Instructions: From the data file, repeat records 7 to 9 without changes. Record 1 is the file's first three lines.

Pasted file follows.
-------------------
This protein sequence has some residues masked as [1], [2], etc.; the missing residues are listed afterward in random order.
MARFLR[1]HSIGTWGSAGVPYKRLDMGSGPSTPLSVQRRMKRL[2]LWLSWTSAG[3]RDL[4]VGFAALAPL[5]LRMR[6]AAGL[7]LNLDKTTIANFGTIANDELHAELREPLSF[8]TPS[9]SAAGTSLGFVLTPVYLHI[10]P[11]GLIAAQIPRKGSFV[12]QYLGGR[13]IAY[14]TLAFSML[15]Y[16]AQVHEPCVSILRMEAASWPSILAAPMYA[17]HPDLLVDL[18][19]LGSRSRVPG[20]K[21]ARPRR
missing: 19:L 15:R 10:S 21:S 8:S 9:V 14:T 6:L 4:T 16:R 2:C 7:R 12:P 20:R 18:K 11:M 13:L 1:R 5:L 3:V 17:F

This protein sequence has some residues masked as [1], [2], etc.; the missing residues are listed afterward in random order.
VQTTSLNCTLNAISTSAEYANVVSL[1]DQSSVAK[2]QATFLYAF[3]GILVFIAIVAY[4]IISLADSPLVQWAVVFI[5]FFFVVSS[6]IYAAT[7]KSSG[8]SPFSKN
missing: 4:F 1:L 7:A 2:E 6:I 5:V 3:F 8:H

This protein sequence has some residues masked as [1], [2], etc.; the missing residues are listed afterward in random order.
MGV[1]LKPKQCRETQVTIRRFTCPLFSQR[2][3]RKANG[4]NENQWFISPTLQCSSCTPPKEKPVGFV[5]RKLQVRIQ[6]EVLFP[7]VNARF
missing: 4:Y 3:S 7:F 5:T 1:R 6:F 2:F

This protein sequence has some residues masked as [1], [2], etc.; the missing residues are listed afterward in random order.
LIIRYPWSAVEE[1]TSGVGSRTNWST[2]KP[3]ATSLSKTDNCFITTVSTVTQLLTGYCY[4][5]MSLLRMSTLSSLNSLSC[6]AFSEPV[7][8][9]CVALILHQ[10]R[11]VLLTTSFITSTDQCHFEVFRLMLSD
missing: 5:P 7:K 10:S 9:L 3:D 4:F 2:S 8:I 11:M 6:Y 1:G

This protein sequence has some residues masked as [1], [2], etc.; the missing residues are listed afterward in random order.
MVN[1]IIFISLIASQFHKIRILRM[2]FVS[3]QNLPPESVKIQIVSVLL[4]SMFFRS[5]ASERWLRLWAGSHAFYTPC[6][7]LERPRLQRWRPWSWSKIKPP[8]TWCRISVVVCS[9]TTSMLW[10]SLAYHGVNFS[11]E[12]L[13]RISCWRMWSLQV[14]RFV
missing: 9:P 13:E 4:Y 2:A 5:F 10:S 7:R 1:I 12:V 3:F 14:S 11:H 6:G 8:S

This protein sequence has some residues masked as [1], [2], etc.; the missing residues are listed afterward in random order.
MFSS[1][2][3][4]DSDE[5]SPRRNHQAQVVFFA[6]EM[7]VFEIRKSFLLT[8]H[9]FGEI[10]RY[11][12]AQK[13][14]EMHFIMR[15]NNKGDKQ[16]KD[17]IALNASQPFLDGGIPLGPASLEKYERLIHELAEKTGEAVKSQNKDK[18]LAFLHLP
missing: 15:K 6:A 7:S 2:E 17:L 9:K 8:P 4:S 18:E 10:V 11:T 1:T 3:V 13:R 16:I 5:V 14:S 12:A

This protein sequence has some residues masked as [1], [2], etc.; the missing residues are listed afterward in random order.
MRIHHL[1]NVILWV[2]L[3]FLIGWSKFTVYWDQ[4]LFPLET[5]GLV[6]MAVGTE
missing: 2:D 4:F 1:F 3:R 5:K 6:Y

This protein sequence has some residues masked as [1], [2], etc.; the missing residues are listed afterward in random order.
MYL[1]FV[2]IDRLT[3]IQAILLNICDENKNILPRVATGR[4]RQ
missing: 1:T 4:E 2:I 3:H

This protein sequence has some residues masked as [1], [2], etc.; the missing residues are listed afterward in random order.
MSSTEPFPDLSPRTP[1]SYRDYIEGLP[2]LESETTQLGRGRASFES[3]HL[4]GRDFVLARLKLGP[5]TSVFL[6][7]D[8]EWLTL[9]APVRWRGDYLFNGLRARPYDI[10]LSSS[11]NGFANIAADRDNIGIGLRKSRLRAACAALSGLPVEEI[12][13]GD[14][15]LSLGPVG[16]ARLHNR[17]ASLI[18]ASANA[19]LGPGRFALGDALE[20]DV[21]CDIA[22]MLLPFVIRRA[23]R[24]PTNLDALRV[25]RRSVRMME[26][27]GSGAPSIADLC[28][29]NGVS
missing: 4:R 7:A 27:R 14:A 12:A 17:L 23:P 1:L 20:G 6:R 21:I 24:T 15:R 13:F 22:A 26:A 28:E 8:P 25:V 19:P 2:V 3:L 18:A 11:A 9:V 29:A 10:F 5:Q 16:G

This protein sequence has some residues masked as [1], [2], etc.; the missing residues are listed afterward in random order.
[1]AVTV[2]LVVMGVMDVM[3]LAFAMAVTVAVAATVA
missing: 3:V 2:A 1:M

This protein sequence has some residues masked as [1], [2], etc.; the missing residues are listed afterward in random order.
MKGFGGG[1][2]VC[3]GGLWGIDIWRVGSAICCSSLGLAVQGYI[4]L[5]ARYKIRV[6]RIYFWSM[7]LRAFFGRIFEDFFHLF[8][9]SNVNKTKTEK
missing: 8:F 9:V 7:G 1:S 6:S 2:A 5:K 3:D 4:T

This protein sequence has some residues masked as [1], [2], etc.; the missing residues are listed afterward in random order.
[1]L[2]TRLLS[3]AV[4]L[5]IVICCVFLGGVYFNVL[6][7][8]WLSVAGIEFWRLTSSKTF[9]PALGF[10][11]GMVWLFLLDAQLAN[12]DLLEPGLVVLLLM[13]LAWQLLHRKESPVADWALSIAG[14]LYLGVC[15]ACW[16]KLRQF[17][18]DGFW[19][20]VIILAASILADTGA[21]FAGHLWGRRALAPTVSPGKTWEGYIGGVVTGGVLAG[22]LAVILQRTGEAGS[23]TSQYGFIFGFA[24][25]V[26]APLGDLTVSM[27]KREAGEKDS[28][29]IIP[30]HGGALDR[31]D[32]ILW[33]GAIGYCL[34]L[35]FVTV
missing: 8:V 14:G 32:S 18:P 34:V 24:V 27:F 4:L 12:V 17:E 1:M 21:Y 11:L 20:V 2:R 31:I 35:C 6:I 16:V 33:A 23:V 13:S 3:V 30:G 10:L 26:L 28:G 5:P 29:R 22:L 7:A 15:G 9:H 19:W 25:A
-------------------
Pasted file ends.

This protein sequence has some residues masked as [1], [2], etc.; the missing residues are listed afterward in random order.
MRIHHL[1]NVILWV[2]L[3]FLIGWSKFTVYWDQ[4]LFPLET[5]GLV[6]MAVGTE
missing: 2:D 4:F 1:F 3:R 5:K 6:Y

This protein sequence has some residues masked as [1], [2], etc.; the missing residues are listed afterward in random order.
MYL[1]FV[2]IDRLT[3]IQAILLNICDENKNILPRVATGR[4]RQ
missing: 1:T 4:E 2:I 3:H

This protein sequence has some residues masked as [1], [2], etc.; the missing residues are listed afterward in random order.
MSSTEPFPDLSPRTP[1]SYRDYIEGLP[2]LESETTQLGRGRASFES[3]HL[4]GRDFVLARLKLGP[5]TSVFL[6][7]D[8]EWLTL[9]APVRWRGDYLFNGLRARPYDI[10]LSSS[11]NGFANIAADRDNIGIGLRKSRLRAACAALSGLPVEEI[12][13]GD[14][15]LSLGPVG[16]ARLHNR[17]ASLI[18]ASANA[19]LGPGRFALGDALE[20]DV[21]CDIA[22]MLLPFVIRRA[23]R[24]PTNLDALRV[25]RRSVRMME[26][27]GSGAPSIADLC[28][29]NGVS
missing: 4:R 7:A 27:R 14:A 12:A 17:L 23:P 1:L 20:G 6:R 21:I 24:T 15:R 13:F 22:A 26:A 28:E 8:P 25:V 19:P 2:V 3:L 18:A 11:A 9:V 29:A 10:F 5:Q 16:G